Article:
Raising the Entrepreneurial Spirit
One of my favorite characteristics of the American Dream is the cultivation and reality of the entrepreneurial spirit, the idea of carving out your own path and building something that is covered with your fingerprints. What an awesome pursuit. It takes courage, knowledge, dedication, and sometimes even a little luck.
It’s this entrepreneurial spirit that drives our quality of life here in America forward, and I would love to see an increased effort to help raise more entrepreneurs here in Nebraska. What can we do to encourage our youth to think outside the box and create something meaningful while doing what they love to do?
One way that we can foster the entrepreneurial spirit is to recall and share examples about the meager beginnings of great American success stories. We’ve got some great instances right here in our own backyard. I’ll reference one of our most famous ones because this story speaks directly to the notion of taking something that interests you and finding a creative way to make a living while adding value to other people’s lives.
Forgive me if you‘ve heard this story a million times, but it never gets old to me. When Warren Buffett was a boy, one of his first business endeavors was the purchase of a pinball machine for a local barber shop. Once the machine was in place and being used, he returned to that shop once a week to collect all the nickels. Pretty soon, Warren had a lot of nickels. So he bought another pinball machine for a different barber shop. Shortly thereafter, he had twice as many nickels as before. So he bought another machine and then another and another… Eventually Warren needed some help collecting all the nickels. You get the picture about how he learned a valuable lesson in acquiring assets.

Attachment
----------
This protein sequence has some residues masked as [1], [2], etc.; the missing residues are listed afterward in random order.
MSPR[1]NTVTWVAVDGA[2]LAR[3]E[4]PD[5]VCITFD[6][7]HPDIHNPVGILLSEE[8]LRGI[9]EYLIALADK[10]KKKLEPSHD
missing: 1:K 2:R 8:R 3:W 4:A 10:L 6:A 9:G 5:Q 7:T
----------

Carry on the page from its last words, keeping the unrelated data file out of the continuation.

We’ve got terrific values and resources here in Nebraska and I think we as parents and grandparents can do a great service to our youth by encouraging more of them to be entrepreneurs and to use their creativity, passion and courage to build something that is meaningful and fulfilling to them.
Successful entrepreneurs need to be willing to fail and re-work their plan to make things happen, to pursue or create their calling within their “sweet spot.” These are the sort of things that get me really excited about being a part of a community like Omaha and having my kids contribute and participate within it. Wouldn’t it be fun to help equip their generation to seize opportunities and put their fingerprints on our city? ©2014
Matt Atchison is a father and local independent Financial Advisor with Raymond James Financial Services, Inc. Member FINRA/SIPC. He can be reached at firstname.lastname@example.org (402) 505-7700 13321 California Street, Suite 320 Omaha, NE 68154.
Any opinions are those of Matt Atchison and not necessarily those of Raymond James.